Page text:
Unfortunately, my high expectations weren't particularly met. Boo! Don't get me wrong, there were some funny moments and I did warm to some of the characters that Dunthorne created. Albert was a character that I was particularly invested in due to his youthful imagination and infectious determination. However, I felt like the rest of them struggled to meet their potential. Wild Abandon was told in third person, as opposed to first person like Submarine, and whilst Dunthorne demonstrated his ability to use that voice relatively well I think the story would've benefited from the use of first person narration. I, personally, would've liked to have read chapters told from different characters perspectives because I think they all had a lot more to say and I think it would've made for interesting pacing. However, that's just my opinion.
This book was, admittedly, quite different to what I imagined it'd be and, if I'm being perfectly honest, I don't think Wild Abandon was anywhere near as good as Submarine. There were some interesting characters in this novel but I wanted more from them. It just lacked a strong identity, for me, and it all felt a little too slow and disjointed as a result. You're very welcome to read it if you're curious at all but I would definitely advise you to read Submarine first because it's superb. I'm not sure whether I'll give this a re-read...
ham on rye by charles bukowski (1982)
dATE FINISHED: /04/14 | ISBN: 1841951633 | PAGES: 318
Follows the path of the author's alter-ego Henry Chinaski through the high school years of acne and rejection and into the beginning of a long and successful career in alcoholism.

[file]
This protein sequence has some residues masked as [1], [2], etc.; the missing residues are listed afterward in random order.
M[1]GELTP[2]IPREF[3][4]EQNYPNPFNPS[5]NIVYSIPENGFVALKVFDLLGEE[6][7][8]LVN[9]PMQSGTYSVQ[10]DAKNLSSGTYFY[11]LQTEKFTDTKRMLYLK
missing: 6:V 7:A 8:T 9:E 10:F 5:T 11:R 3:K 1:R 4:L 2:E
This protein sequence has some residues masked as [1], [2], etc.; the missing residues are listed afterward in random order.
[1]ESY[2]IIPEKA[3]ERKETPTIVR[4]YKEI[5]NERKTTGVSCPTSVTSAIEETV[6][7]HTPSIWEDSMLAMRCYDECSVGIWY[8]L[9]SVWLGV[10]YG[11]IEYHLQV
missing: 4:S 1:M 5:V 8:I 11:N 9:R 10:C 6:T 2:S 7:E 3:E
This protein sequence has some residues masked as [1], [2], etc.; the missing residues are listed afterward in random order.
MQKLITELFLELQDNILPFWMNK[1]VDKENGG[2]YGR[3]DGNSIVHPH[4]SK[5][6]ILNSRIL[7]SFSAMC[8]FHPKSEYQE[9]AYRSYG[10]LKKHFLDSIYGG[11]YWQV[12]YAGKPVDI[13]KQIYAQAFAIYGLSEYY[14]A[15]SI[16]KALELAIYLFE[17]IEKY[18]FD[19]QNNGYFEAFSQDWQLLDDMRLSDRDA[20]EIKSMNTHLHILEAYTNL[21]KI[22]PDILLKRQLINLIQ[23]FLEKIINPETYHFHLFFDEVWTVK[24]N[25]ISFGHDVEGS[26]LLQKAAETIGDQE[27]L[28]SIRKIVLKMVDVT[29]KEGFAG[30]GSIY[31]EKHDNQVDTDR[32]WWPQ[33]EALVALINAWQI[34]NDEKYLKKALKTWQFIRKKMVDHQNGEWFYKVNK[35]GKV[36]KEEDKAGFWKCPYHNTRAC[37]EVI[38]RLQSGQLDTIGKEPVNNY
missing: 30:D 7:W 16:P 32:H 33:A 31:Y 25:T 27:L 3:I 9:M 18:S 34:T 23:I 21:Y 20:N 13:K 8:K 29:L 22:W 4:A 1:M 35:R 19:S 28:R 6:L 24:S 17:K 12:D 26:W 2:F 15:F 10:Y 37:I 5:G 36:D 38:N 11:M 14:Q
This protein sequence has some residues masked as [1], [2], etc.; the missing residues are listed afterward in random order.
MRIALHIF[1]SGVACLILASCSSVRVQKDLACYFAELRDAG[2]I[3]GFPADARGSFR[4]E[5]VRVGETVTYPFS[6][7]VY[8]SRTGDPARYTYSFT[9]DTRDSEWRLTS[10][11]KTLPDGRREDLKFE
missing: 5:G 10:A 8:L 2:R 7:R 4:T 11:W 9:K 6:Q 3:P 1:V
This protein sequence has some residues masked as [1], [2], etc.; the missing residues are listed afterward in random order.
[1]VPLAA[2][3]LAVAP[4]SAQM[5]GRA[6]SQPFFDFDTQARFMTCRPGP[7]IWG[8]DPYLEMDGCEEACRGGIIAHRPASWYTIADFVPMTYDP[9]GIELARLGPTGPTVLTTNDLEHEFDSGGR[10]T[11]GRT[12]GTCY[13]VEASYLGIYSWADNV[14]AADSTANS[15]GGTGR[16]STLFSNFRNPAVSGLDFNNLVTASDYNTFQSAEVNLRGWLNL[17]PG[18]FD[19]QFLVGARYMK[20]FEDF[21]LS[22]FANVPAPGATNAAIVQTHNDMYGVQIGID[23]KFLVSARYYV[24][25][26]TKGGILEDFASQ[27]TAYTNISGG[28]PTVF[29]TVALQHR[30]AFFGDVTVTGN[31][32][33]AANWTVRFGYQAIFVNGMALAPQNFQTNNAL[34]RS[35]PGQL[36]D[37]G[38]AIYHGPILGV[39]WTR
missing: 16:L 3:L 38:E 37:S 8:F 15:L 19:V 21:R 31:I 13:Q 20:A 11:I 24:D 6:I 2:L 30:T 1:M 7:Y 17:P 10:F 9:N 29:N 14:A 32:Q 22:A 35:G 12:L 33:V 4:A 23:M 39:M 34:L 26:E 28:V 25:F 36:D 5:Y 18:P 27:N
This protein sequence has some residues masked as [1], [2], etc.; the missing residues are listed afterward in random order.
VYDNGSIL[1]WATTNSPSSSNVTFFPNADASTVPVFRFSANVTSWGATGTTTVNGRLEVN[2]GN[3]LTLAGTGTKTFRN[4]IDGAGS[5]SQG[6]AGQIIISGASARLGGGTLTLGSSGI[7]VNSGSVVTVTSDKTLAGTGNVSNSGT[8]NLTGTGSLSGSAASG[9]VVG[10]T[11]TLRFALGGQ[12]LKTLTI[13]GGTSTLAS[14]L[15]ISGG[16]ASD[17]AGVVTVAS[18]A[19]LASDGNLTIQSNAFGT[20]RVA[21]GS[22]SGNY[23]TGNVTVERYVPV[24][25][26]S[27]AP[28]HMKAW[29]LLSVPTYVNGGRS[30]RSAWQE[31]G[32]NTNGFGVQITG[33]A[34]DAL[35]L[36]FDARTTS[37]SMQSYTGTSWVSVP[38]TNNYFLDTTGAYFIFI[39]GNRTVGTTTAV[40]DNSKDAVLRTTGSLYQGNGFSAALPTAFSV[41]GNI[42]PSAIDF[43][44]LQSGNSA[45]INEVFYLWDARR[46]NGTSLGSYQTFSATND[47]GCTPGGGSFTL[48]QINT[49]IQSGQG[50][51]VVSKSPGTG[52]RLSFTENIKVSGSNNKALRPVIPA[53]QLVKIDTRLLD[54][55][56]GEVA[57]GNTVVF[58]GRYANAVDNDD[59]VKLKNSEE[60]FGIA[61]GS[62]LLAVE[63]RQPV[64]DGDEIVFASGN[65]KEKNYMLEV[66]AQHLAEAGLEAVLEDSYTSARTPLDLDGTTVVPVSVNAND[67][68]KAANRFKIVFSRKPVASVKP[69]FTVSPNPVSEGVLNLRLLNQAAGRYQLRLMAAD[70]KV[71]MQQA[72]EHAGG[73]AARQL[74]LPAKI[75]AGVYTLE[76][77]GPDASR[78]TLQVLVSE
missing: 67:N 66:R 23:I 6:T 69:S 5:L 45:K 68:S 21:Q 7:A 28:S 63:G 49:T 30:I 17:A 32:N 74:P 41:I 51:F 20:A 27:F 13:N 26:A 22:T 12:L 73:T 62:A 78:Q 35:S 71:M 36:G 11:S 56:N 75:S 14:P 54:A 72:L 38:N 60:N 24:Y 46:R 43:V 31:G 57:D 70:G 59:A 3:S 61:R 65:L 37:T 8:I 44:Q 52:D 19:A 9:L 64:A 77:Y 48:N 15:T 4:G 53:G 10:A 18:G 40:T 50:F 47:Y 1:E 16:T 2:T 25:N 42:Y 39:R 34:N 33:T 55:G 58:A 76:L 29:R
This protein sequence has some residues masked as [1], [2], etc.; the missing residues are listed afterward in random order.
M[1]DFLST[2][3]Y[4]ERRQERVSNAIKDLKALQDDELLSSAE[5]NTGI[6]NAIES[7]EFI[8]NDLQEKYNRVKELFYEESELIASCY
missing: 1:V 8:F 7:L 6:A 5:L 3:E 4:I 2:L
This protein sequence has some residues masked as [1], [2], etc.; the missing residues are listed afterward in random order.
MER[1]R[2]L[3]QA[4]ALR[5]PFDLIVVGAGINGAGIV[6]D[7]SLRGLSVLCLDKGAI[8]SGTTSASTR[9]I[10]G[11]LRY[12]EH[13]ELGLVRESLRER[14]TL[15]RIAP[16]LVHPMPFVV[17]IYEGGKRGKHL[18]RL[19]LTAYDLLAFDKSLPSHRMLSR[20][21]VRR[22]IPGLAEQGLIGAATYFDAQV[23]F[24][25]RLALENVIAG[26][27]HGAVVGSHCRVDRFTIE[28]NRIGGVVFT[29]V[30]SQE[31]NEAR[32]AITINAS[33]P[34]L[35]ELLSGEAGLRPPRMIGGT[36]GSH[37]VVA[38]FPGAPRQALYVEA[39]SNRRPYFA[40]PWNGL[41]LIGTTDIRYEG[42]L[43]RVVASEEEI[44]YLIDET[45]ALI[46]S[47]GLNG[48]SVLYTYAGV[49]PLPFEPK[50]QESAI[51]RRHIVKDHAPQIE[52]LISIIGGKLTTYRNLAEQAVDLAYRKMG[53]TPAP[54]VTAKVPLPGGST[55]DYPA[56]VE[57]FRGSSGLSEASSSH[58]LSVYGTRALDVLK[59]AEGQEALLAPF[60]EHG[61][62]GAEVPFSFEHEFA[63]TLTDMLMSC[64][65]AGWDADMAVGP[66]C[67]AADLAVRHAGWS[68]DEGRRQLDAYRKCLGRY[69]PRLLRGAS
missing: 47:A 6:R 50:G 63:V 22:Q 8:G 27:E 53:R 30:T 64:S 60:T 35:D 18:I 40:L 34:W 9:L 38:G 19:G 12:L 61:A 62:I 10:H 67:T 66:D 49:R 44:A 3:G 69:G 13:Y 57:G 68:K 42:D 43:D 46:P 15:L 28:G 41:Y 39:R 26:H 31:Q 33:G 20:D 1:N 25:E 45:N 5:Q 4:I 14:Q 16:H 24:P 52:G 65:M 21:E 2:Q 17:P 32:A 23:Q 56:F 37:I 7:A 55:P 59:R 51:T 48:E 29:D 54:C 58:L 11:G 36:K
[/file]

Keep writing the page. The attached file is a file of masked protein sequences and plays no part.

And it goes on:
Bukowski writes about loathsome people stuck in loathsome situations and he's bloody good at it.
Whilst Henry Chinaski, Bukowski's alter-ego, and I were pretty much polar opposites, his story never failed to evoke some sort of reaction from me and I was hooked throughout. Whilst nothing really happens, Bukowski sails from anecdote to anecdote seamlessly and I came away from the book feeling like I had learnt something about certain individuals and their place in society. Ham on Rye was as disturbing as it was enlightening, and I'd recommend it to those that like to read tales of tortured souls and uncertain youth. I'm going to pick up some of Bukowski's poetry next as I've heard quite a bit about it!
books vs. cigarettes by george orwell (1946)
DATE FINISHED: 26/04/14 | ISBN: 0141036613 | PAGES: 126
Beginning with a dilemma about whether he spends more money on reading or smoking. George Orwell's entertaining and uncompromising essays go on to explore everything from the perils of second-hand bookshops to the dubious profession of being a critic, from freedom of the press to what patriotism really means.
An interesting selection of essays from Orwell.
Some of them were highly engaging, whilst some were full of comforting nostalgia. Admittedly, a couple of them went over my head a little so I should probably return to them at some point when I have time to give them the attention that they probably deserve. I would definitely recommend Books Vs. Cigarettes to readers of Orwell's works and to those interested in the mechanics behind literature.
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The vast majority of my book collection has been bought with my own money. Sorry, bank balance! However, sometimes I'm sent books to review. These books are marked with *. Handy, eh?! This page also contains affiliate links. If you buy the books through the links I've so lovingly provided, I'll earn a tiny commission to put towards books in the future. If you've used my link to buy books, thank you! You're a good egg.